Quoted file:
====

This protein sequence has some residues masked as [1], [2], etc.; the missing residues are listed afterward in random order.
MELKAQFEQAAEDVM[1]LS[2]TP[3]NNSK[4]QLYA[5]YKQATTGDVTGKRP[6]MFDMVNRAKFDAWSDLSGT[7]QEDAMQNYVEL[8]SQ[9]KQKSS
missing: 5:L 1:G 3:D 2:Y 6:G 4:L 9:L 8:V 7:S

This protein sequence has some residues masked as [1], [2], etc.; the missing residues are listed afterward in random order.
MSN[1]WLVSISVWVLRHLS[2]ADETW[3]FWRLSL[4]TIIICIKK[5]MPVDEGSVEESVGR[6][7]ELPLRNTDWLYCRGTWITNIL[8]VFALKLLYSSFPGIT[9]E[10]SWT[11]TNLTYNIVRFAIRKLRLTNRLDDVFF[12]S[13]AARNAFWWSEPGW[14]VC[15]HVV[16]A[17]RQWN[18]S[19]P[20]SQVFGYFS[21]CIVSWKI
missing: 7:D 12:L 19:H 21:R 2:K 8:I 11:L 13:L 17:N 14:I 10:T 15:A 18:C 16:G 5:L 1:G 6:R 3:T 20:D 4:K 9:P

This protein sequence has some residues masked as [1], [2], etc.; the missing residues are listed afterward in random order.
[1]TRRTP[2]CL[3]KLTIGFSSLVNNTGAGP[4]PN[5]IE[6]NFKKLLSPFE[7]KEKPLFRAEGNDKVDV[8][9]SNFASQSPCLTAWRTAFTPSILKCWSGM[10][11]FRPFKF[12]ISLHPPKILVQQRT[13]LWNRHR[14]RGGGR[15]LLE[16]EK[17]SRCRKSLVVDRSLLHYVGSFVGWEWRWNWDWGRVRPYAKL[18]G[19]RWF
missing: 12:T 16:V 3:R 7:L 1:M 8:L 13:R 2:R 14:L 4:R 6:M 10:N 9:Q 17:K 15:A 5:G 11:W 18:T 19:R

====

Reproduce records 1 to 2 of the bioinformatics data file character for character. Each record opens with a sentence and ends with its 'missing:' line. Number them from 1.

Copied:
This protein sequence has some residues masked as [1], [2], etc.; the missing residues are listed afterward in random order.
MELKAQFEQAAEDVM[1]LS[2]TP[3]NNSK[4]QLYA[5]YKQATTGDVTGKRP[6]MFDMVNRAKFDAWSDLSGT[7]QEDAMQNYVEL[8]SQ[9]KQKSS
missing: 5:L 1:G 3:D 2:Y 6:G 4:L 9:L 8:V 7:S

This protein sequence has some residues masked as [1], [2], etc.; the missing residues are listed afterward in random order.
MSN[1]WLVSISVWVLRHLS[2]ADETW[3]FWRLSL[4]TIIICIKK[5]MPVDEGSVEESVGR[6][7]ELPLRNTDWLYCRGTWITNIL[8]VFALKLLYSSFPGIT[9]E[10]SWT[11]TNLTYNIVRFAIRKLRLTNRLDDVFF[12]S[13]AARNAFWWSEPGW[14]VC[15]HVV[16]A[17]RQWN[18]S[19]P[20]SQVFGYFS[21]CIVSWKI
missing: 7:D 12:L 19:H 21:R 2:K 8:I 11:L 13:L 17:N 14:I 10:T 15:A 18:C 16:G 5:L 1:G 6:R 3:T 20:D 4:K 9:P